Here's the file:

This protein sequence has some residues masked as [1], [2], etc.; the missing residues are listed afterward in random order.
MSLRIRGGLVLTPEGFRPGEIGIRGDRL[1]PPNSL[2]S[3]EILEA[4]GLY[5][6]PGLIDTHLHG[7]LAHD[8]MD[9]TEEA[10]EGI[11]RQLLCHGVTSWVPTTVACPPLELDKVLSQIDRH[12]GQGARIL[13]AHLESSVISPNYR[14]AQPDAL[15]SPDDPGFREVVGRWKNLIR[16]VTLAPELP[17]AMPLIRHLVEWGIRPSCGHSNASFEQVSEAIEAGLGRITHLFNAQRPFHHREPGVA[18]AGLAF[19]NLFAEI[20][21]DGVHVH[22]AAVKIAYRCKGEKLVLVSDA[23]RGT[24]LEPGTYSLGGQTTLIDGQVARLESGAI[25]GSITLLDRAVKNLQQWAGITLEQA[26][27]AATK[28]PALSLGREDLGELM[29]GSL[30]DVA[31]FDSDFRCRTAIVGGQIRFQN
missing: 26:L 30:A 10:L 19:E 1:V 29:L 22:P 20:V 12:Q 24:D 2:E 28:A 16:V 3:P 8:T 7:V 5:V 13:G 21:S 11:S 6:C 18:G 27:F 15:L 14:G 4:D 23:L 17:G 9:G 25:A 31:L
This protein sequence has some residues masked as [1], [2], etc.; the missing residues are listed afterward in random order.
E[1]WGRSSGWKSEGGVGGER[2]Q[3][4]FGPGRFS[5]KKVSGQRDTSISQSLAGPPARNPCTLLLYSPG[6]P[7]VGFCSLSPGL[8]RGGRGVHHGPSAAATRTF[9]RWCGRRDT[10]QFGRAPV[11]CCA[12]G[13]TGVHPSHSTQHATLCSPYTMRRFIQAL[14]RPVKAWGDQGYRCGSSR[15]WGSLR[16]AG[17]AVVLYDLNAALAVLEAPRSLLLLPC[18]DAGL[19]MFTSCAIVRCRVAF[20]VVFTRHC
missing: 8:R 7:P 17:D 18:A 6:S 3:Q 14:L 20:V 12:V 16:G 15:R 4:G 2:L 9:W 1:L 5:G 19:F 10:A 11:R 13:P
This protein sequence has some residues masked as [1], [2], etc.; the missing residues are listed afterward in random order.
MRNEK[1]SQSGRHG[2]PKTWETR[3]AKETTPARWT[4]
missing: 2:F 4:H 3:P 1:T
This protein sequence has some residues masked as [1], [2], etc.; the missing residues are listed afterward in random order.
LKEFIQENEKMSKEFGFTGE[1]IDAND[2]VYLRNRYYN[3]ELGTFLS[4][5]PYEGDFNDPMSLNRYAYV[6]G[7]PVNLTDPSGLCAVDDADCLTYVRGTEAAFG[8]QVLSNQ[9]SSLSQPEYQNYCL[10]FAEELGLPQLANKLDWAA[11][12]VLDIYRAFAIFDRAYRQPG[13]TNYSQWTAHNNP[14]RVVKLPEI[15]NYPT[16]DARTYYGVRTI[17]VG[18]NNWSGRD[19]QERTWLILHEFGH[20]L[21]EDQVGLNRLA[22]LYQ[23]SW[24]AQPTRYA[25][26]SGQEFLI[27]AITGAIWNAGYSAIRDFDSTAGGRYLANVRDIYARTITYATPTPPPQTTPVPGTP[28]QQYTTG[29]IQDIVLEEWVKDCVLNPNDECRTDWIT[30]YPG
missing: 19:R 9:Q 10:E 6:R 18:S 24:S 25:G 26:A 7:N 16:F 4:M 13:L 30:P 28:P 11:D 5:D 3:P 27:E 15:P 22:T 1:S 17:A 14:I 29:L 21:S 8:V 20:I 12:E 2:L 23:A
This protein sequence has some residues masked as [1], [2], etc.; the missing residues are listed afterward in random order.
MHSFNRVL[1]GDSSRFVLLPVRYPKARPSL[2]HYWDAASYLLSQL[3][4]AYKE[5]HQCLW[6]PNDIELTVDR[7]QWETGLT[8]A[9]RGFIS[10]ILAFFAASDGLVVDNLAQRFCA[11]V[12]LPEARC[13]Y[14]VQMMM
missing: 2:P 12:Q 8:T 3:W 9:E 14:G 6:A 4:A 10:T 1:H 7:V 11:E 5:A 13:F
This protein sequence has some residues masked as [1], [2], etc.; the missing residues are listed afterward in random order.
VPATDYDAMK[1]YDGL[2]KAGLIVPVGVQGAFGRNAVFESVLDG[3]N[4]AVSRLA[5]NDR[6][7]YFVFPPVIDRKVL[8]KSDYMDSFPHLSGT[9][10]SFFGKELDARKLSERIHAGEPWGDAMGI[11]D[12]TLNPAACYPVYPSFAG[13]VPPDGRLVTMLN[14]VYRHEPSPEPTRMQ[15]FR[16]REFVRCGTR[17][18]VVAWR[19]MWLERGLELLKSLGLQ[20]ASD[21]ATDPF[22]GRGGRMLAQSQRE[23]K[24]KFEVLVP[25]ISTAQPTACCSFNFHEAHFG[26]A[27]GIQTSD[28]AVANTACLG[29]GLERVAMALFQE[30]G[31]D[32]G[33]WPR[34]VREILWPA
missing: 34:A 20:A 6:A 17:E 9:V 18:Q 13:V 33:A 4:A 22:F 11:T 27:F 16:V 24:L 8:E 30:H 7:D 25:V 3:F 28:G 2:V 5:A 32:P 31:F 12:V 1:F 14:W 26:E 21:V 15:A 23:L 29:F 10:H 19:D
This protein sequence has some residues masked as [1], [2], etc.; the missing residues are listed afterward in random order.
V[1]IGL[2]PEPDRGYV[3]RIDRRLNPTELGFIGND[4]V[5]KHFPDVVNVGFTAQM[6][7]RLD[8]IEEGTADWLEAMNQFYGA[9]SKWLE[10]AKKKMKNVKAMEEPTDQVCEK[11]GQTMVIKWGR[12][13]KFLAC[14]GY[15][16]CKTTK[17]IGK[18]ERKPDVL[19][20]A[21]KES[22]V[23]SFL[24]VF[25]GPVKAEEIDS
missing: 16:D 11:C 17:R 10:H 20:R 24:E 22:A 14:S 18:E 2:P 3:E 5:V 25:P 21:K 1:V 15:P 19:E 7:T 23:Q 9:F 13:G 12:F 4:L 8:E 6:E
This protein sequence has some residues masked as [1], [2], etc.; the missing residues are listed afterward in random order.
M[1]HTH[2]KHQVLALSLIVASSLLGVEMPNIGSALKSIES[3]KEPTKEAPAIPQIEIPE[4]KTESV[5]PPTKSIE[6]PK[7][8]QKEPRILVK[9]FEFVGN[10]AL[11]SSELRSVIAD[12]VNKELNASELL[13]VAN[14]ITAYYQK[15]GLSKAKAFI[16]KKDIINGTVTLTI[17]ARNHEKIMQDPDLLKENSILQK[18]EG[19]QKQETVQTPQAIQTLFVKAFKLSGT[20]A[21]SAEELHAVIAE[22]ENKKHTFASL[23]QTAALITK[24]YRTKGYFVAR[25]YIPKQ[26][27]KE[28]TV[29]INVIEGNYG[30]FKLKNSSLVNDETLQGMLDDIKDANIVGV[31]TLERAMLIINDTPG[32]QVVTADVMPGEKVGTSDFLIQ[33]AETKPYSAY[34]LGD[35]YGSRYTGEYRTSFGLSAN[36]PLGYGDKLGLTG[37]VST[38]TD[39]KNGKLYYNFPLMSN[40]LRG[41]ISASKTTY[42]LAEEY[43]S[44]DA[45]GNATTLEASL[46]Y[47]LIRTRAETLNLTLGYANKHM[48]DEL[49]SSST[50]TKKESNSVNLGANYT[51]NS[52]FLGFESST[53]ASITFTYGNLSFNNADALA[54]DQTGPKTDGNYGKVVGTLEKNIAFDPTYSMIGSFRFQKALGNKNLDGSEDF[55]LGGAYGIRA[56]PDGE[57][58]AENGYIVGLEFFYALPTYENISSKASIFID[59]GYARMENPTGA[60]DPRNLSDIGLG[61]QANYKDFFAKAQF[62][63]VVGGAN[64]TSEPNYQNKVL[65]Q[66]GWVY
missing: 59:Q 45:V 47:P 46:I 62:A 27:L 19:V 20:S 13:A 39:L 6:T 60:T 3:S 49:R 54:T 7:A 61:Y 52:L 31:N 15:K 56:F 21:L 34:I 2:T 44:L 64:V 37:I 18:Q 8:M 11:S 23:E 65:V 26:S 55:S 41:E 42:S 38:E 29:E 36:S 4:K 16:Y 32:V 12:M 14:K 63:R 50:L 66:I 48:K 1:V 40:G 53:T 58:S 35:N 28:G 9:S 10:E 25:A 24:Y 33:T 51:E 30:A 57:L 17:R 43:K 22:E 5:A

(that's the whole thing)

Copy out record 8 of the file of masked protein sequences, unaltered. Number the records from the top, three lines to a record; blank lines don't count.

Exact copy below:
This protein sequence has some residues masked as [1], [2], etc.; the missing residues are listed afterward in random order.
M[1]HTH[2]KHQVLALSLIVASSLLGVEMPNIGSALKSIES[3]KEPTKEAPAIPQIEIPE[4]KTESV[5]PPTKSIE[6]PK[7][8]QKEPRILVK[9]FEFVGN[10]AL[11]SSELRSVIAD[12]VNKELNASELL[13]VAN[14]ITAYYQK[15]GLSKAKAFI[16]KKDIINGTVTLTI[17]ARNHEKIMQDPDLLKENSILQK[18]EG[19]QKQETVQTPQAIQTLFVKAFKLSGT[20]A[21]SAEELHAVIAE[22]ENKKHTFASL[23]QTAALITK[24]YRTKGYFVAR[25]YIPKQ[26][27]KE[28]TV[29]INVIEGNYG[30]FKLKNSSLVNDETLQGMLDDIKDANIVGV[31]TLERAMLIINDTPG[32]QVVTADVMPGEKVGTSDFLIQ[33]AETKPYSAY[34]LGD[35]YGSRYTGEYRTSFGLSAN[36]PLGYGDKLGLTG[37]VST[38]TD[39]KNGKLYYNFPLMSN[40]LRG[41]ISASKTTY[42]LAEEY[43]S[44]DA[45]GNATTLEASL[46]Y[47]LIRTRAETLNLTLGYANKHM[48]DEL[49]SSST[50]TKKESNSVNLGANYT[51]NS[52]FLGFESST[53]ASITFTYGNLSFNNADALA[54]DQTGPKTDGNYGKVVGTLEKNIAFDPTYSMIGSFRFQKALGNKNLDGSEDF[55]LGGAYGIRA[56]PDGE[57][58]AENGYIVGLEFFYALPTYENISSKASIFID[59]GYARMENPTGA[60]DPRNLSDIGLG[61]QANYKDFFAKAQF[62][63]VVGGAN[64]TSEPNYQNKVL[65]Q[66]GWVY
missing: 59:Q 45:V 47:P 46:I 62:A 27:L 19:V 20:S 13:A 39:L 6:T 60:T 3:S 49:R 54:T 7:A 61:Y 52:L 31:N 15:K 56:F 21:L 34:I 2:T 44:L 64:V 37:I 18:Q 8:M 11:S 23:E 65:V 26:S 55:S 41:E 42:S 38:E 29:E 36:S 4:K 16:Y 32:V 12:M 14:K 63:R 50:L 66:I 48:K 1:V 40:G 53:T 58:S 35:N 28:G 9:S 10:E 25:A 24:Y 33:T 51:E 30:A 57:L 17:R 43:K 22:E 5:A